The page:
I often wonder what it is about processes that many managers have a need to see as entirely separate from their people.
Similarly to my previously documented thoughts regarding the key differences between leaders and managers, the ‘need’ to focus solely on the process is often due to the conscious or unconscious decision to concentrate time and energy on the simpler or more controllable part of the equation. Unfortunately for those leaders with this mindset, unless you are in a pure process driven environment (which is rarer than many people think unless/until robots take over our world!), this leaves out the core reason why
these processes often fail – a focus on our people!
The ability to bring individuals and team members into the process is key to project success or meaningful outcomes. Engaging the people and teams involved, communicating the context and being specific about why the process exists or change is required, will often be the deciding factor between process success and failure. Rarely will a process in itself be the difference – it requires input, management and control of and with your people.
If we are not clear about what role our team member’s play in the overall project then the entire process change will likely fail.
This is a regular occurrence within the project and business world, where much of the planning and time is dedicated to setting up the ‘right’ program and lean elements that will provide the most effective structure or process. It is too often assumed that with cursory levels of communication and a base understanding that employees will simply fall into line and grasp the key elements.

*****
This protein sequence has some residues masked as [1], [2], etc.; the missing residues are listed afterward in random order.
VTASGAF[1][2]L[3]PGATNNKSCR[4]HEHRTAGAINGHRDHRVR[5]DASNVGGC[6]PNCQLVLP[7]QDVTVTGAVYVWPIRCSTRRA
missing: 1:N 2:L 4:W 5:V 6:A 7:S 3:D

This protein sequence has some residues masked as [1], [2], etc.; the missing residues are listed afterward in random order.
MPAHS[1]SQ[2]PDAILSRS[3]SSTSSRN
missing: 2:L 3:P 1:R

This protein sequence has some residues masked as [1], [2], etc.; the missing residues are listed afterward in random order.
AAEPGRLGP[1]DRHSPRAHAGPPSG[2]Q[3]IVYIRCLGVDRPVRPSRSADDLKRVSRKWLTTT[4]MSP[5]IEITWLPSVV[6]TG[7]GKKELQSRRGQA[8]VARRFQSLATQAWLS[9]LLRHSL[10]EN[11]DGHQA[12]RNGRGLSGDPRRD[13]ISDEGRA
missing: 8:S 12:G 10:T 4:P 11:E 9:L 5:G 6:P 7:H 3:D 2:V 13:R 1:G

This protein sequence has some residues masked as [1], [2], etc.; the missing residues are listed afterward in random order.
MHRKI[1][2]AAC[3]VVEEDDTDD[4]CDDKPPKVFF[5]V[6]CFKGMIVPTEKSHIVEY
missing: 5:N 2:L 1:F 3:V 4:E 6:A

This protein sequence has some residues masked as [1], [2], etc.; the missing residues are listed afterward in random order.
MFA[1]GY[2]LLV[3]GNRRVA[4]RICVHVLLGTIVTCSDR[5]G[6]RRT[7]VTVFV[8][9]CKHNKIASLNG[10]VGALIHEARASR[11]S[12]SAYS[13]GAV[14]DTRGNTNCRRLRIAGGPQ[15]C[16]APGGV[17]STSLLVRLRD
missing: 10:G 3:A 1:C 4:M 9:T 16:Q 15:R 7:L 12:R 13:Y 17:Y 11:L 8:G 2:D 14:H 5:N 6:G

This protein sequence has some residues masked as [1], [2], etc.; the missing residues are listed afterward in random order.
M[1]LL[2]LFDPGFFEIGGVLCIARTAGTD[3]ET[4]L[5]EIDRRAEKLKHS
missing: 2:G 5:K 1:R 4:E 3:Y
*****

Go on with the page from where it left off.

These core elements may well be understood however buy-in, context and discretionary effort are almost always limited or compromised when an individual does not participate in the early project planning cycle and/or has little ownership or accountability into inputs or outcomes.
Interestingly, during the post-implementation discussions and review some managers often look back at these (failed!!?) outcomes and wonder why the process failed, without even considering the broader picture and what part their decisions and narrow focus initially may have contributed.
Effective leaders ensure that they seek to understand both the planned outcomes and how their people are going to influence and drive all of the elements within the process to achieve that outcome. This type of thinking provides a more solid platform to ultimate success.
Often the phases and stages are not clearly distinguishable…so, thinking of people and process as intertwined but with different inputs may assist in removing the barriers for change.
Our people are the all-encompassing link that will ensure true success and sustained change!
Steve Riddle: CoachStation